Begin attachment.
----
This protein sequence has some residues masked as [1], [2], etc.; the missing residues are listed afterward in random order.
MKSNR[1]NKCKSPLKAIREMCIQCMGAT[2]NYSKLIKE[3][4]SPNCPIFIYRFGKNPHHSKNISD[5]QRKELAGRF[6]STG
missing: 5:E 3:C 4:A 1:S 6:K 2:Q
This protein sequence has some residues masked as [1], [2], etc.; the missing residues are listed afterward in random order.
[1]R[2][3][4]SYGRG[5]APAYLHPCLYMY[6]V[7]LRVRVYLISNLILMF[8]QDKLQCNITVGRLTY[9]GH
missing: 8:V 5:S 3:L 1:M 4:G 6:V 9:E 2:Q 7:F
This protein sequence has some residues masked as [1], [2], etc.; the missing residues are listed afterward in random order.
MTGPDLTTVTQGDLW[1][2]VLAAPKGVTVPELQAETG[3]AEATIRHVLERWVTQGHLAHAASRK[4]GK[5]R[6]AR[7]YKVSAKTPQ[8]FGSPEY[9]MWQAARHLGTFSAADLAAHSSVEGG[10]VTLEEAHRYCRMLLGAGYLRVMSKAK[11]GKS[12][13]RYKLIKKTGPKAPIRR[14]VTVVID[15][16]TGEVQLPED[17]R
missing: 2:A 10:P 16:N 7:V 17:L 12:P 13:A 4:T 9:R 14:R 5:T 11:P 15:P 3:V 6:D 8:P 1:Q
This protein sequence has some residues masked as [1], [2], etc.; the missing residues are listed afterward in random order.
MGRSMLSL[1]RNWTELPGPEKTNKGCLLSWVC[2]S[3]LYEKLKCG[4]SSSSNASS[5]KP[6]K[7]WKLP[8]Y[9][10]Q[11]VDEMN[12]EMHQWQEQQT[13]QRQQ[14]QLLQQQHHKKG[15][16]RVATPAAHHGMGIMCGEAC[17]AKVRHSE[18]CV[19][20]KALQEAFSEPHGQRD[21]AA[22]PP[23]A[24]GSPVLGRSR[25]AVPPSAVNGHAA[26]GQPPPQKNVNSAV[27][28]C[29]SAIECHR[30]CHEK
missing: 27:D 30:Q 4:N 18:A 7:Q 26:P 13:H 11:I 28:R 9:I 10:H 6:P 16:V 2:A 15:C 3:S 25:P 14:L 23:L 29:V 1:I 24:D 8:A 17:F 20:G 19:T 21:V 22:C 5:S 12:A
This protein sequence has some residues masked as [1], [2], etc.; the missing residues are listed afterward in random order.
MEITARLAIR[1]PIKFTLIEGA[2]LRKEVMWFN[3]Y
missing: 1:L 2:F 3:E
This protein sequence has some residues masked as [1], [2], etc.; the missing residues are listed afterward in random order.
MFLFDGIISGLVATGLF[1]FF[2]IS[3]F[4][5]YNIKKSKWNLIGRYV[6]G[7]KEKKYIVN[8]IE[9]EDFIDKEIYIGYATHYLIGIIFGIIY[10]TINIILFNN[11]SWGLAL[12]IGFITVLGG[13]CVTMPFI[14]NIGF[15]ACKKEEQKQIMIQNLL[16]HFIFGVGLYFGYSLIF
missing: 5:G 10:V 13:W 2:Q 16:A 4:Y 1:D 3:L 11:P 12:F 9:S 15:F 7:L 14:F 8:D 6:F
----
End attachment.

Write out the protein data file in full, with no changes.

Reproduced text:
This protein sequence has some residues masked as [1], [2], etc.; the missing residues are listed afterward in random order.
MKSNR[1]NKCKSPLKAIREMCIQCMGAT[2]NYSKLIKE[3][4]SPNCPIFIYRFGKNPHHSKNISD[5]QRKELAGRF[6]STG
missing: 5:E 3:C 4:A 1:S 6:K 2:Q
This protein sequence has some residues masked as [1], [2], etc.; the missing residues are listed afterward in random order.
[1]R[2][3][4]SYGRG[5]APAYLHPCLYMY[6]V[7]LRVRVYLISNLILMF[8]QDKLQCNITVGRLTY[9]GH
missing: 8:V 5:S 3:L 1:M 4:G 6:V 9:E 2:Q 7:F
This protein sequence has some residues masked as [1], [2], etc.; the missing residues are listed afterward in random order.
MTGPDLTTVTQGDLW[1][2]VLAAPKGVTVPELQAETG[3]AEATIRHVLERWVTQGHLAHAASRK[4]GK[5]R[6]AR[7]YKVSAKTPQ[8]FGSPEY[9]MWQAARHLGTFSAADLAAHSSVEGG[10]VTLEEAHRYCRMLLGAGYLRVMSKAK[11]GKS[12][13]RYKLIKKTGPKAPIRR[14]VTVVID[15][16]TGEVQLPED[17]R
missing: 2:A 10:P 16:N 7:V 17:L 12:P 13:A 4:T 9:R 14:R 5:T 11:P 15:P 3:V 6:D 8:P 1:Q
This protein sequence has some residues masked as [1], [2], etc.; the missing residues are listed afterward in random order.
MGRSMLSL[1]RNWTELPGPEKTNKGCLLSWVC[2]S[3]LYEKLKCG[4]SSSSNASS[5]KP[6]K[7]WKLP[8]Y[9][10]Q[11]VDEMN[12]EMHQWQEQQT[13]QRQQ[14]QLLQQQHHKKG[15][16]RVATPAAHHGMGIMCGEAC[17]AKVRHSE[18]CV[19][20]KALQEAFSEPHGQRD[21]AA[22]PP[23]A[24]GSPVLGRSR[25]AVPPSAVNGHAA[26]GQPPPQKNVNSAV[27][28]C[29]SAIECHR[30]CHEK
missing: 27:D 30:Q 4:N 18:A 7:Q 26:P 13:H 11:I 28:R 9:I 10:H 6:P 16:V 2:A 15:C 3:S 25:P 14:L 23:L 29:V 1:I 24:D 8:A 17:F 20:G 19:T 21:V 22:C 5:S 12:A
This protein sequence has some residues masked as [1], [2], etc.; the missing residues are listed afterward in random order.
MEITARLAIR[1]PIKFTLIEGA[2]LRKEVMWFN[3]Y
missing: 1:L 2:F 3:E
This protein sequence has some residues masked as [1], [2], etc.; the missing residues are listed afterward in random order.
MFLFDGIISGLVATGLF[1]FF[2]IS[3]F[4][5]YNIKKSKWNLIGRYV[6]G[7]KEKKYIVN[8]IE[9]EDFIDKEIYIGYATHYLIGIIFGIIY[10]TINIILFNN[11]SWGLAL[12]IGFITVLGG[13]CVTMPFI[14]NIGF[15]ACKKEEQKQIMIQNLL[16]HFIFGVGLYFGYSLIF
missing: 5:G 10:V 13:W 2:Q 16:A 4:Y 1:D 3:L 11:P 12:F 9:S 15:F 7:L 14:F 8:D 6:F